Sarfraz Ahmed to captain Pakistan at World Cup despite recent ban for racial taunt

Sarfraz was banned for a racial taunt directed towards South Africa all-rounder Andile Phehlukwayo. (AFP)
Updated 05 February 2019
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Sarfraz Ahmed to captain Pakistan at World Cup despite recent ban for racial taunt

  • PCB chief Ehsan Mani backs underwire skipper to lead side for next few months.
  • Sarfraz has led Pakistan to 21 victories in 35 ODIs, including winning the Champions Trophy in 2017 in England.

LAHORE: Sarfraz Ahmed will remain captain of Pakistan for the Cricket World Cup despite being banned for a racial taunt last month.
The Pakistan Cricket Board (PCB) has a policy of appointing captains series by series, but took the unusual step on Tuesday of backing Sarfraz to at least July as captain of the Test, one-day international, and Twenty20 teams.
“I was always clear in my mind that Sarfraz would be the captain (for the Cricket World Cup),” PCB chairman Ehsan Mani said beside Sarfraz at a news conference in Lahore.
“I was keen to speak with him on the team’s recent performances ... about his own future plans as we all know he has undergone some tough times as a professional cricketer in the past few weeks.”
There was speculation in the local media about keeping Sarfraz as the captain after he was banned for four matches by the ICC for racially taunting South Africa all-rounder Andile Phehlukwayo in an ODI two weeks ago in Durban.
Sarfraz, the wicketkeeper, was heard on a stump microphone saying in Urdu: “Hey black man, where is your mother sitting today? What (prayer) have you got her to say for you today?“
He apologized to Phehlukwayo both privately and publicly. Sarfraz added he will not stop talking behind the wickets, and Mani criticized the ICC for banning him, believing the apologies were enough.
When Mani was asked whether he was sending a message to the ICC by reappointing Sarfraz as captain, the chairman said: “I don’t want to go into politics, it’s nothing like that we wanted to send some sort of a message.”
Mani added: “Sarfraz has been an integral part of the Pakistan cricket team’s World Cup preparations and has proved to be a good strategist, leader and performer.”
Since being made captain two years ago, Sarfraz has led Pakistan to 21 victories in 35 ODIs, including winning the Champions Trophy in 2017 in England. Under Sarfraz’s leadership, Pakistan has risen in the ODI rankings from ninth to fifth.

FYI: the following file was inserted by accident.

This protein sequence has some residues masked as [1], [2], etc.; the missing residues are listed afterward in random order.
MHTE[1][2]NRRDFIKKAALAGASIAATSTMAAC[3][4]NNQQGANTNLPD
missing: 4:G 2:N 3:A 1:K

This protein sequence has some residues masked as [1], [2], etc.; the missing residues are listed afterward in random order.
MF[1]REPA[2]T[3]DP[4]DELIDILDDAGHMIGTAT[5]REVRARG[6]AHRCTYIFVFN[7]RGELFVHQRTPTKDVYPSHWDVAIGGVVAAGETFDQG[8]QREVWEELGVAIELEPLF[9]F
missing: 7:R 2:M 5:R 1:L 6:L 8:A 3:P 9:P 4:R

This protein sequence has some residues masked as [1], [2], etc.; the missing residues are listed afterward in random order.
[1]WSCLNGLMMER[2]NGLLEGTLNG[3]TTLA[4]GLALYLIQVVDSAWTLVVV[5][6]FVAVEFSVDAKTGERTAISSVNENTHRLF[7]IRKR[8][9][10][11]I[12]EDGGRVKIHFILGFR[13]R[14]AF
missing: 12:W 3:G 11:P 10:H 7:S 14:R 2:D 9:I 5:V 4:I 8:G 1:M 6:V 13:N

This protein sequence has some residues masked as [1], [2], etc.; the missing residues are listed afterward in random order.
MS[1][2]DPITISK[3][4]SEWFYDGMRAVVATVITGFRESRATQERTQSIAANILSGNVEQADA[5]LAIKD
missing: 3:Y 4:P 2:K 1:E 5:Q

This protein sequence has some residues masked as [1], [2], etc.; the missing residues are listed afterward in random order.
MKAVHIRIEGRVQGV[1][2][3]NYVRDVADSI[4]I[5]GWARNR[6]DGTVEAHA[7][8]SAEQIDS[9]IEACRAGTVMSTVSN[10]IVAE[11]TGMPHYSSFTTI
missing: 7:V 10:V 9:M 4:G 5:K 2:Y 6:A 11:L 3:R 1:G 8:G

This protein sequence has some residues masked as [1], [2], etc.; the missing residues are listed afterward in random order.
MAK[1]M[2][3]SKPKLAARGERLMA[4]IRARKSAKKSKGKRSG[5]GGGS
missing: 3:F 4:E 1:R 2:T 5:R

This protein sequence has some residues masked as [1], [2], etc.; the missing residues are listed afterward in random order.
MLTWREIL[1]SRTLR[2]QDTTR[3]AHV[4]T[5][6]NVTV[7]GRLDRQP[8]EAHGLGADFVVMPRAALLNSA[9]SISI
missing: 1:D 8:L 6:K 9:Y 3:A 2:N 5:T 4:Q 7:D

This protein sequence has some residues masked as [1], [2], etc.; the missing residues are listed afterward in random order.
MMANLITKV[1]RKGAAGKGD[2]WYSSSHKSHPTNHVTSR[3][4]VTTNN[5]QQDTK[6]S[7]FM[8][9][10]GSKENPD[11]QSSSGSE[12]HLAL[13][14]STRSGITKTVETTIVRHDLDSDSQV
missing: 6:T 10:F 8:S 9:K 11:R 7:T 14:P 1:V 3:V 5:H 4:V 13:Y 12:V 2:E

Sarfraz said he was delighted the PCB showed its faith in him again.
“It is the dream of any international cricketer to play in a World Cup,” Sarfraz said. “But to be appointed captain in the biggest cricket spectacle on the planet is something that is extremely special.”
After being banned, Sarfraz returned home and Shoaib Malik was named as the stand-in captain for the last two one-dayers and the three-match T20 series. Pakistan lost the ODI series 3-2, and has lost the T20 series 2-0. The third and last match is on Wednesday.
Pakistan has limited-overs series against Australia and England in the lead-up to the Cricket World Cup in May in England and Wales.
Pakistan last won the Cricket World Cup in 1992 under Imran Khan, now the country’s prime minister.


Saudi weightlifter Mansour Al-Saleem wins record 3 Asian gold medals

Updated 39 min 54 sec ago
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Saudi weightlifter Mansour Al-Saleem wins record 3 Asian gold medals

  • Al-Saleem won three gold medals in the snatch, jerk and combination in the 55kg weight category
  • The competition in Ningbo, in China's eastern province of Zhejiang, will continue for the next 8 days

RIYADH: Saudi national Mansour Abdulrahim Al-Saleem won three gold medals in the snatch, jerk and combination, ranking the first in the 55 kg weight category, at the Asian Weightlifting Championships in China.

He lifted 122 kilograms to head the standings, with Kazakhstan’s Arli Chontey and Malaysia’s Azroy Hazalwafie following on 113kg and 112kg, respectively.

The clean and jerk discipline saw Al-Saleem again head the leaderboard on 140kg.

Hazalwafie lifted just four kilograms less in second, while Sri Lanka’s Dilanka Isuru Kumara was third on 135kg.

Al-Saleem’s efforts in both disciplines saw him convincingly clinch the overall title with a combined 262kg.

He finished ahead of Hazalwafie on 248kg, while Chontey placed third on 246kg.

The champion set a new achievement by winning the first Asian gold medal in weightlifting for the Kingdom.

The president of the Saudi Weightlifting Federation, Mohammed Al-Harbi, thanked King Salman, Crown Prince Mohammed bin Salman, sports officials and the Saudi people for supporting the field, which led to “such a great achievement.”

Amidst an arena full of a host of Olympic and international champions, Saudi Arabia’s national anthem was played and the Kingdom’s flag was raised, as Al-Saleem praised the ability of Saudi sportsmen in all international and regional sports sectors.

A further eight days of competition will continue for the next 8 days in China's eastern city of Ningbo, in Zhejiang province. Medals will be won across 20 categories, 10 for men and 10 for women.